Abundant rain has fallen in May and June. We received close to an inch in one storm Wednesday evening, the very day we cut the first dryland sainfoin field. On the bright side, it was also just a couple of days after we seeded a new field, which greedily sucked up the moisture. The hay will dry in time.
Across the coulee from the cabin the yuccas are in bloom. Over two-dozen stalks of cream-colored blossoms tower above punishing, sharp leaves. I saw the first sego lily of the year today (above). Each spring the wildflowers return like long lost friends. I recognize their colors, curves, and petal counts. Yet often their names elude my memory’s grasp. Penstemmon and pea, larkspur and lily, bluebells and buttercups. I reacquaint myself with them, if only for a few short weeks each year. New beauties surrounded us up in the Snowy Mountains while moving cows on Monday; Shooting stars, yellowbells, and my favorite (if I dare to pick one), the whispy pink prairie smoke (below).
Above me a nighthawk forages for insects, calling out repeatedly in a nasally buzz. Then silence as it makes a nosedive toward the earth, its fall punctuated by the “hooov” of its wings as it levels out at the bottom of the dive. A fascinating act to watch! There have been several yellow-headed blackbirds in the barnyard this year, mixed in with the usual red-winged blackbirds and cowbirds. Now the urgent cry of the killdeer as it wings its way north toward the beaver pond.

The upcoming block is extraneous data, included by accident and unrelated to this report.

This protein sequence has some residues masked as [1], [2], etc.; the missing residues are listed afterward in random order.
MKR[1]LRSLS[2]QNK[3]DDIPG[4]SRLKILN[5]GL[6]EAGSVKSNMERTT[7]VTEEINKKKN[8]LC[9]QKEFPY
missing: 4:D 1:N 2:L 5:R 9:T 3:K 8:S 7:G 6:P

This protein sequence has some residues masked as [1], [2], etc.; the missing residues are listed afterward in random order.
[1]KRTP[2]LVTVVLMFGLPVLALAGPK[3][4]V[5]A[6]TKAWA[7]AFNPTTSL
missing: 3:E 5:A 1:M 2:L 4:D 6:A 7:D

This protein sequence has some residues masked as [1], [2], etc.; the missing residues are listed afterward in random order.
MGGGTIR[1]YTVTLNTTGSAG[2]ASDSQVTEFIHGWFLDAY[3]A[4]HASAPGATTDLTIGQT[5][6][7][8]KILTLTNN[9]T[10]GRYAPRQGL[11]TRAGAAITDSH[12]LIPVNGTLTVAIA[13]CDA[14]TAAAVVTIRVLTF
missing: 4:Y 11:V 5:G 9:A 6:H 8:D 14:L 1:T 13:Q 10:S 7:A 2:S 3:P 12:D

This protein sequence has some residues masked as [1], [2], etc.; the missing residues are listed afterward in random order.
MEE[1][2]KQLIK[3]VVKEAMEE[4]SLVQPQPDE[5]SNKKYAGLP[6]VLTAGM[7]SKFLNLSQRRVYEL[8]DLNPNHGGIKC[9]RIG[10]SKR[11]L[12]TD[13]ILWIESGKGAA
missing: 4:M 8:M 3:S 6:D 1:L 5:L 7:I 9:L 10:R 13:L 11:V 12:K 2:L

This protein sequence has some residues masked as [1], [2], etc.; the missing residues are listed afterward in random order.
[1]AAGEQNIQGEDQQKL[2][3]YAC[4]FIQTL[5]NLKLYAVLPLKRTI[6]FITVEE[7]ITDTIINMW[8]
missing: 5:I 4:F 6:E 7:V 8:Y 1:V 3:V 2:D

Ack! A mosquito on my arm! Perhaps only the second or third I’ve seen this year. June has been unseasonably, unbearably hot; in the nineties every day for the past week. It’s nine at night, the sun is just now setting, and it’s still in the mid-80s! My-oh-my, what hot misery might August bring?
And now for the fun part: Introducing our new puppy, Maverick. He sure sleeps in some interesting poses. My favorite is when he curled on on Bart’s pants. Just making sure the boss doesn’t get dressed and out the door without him!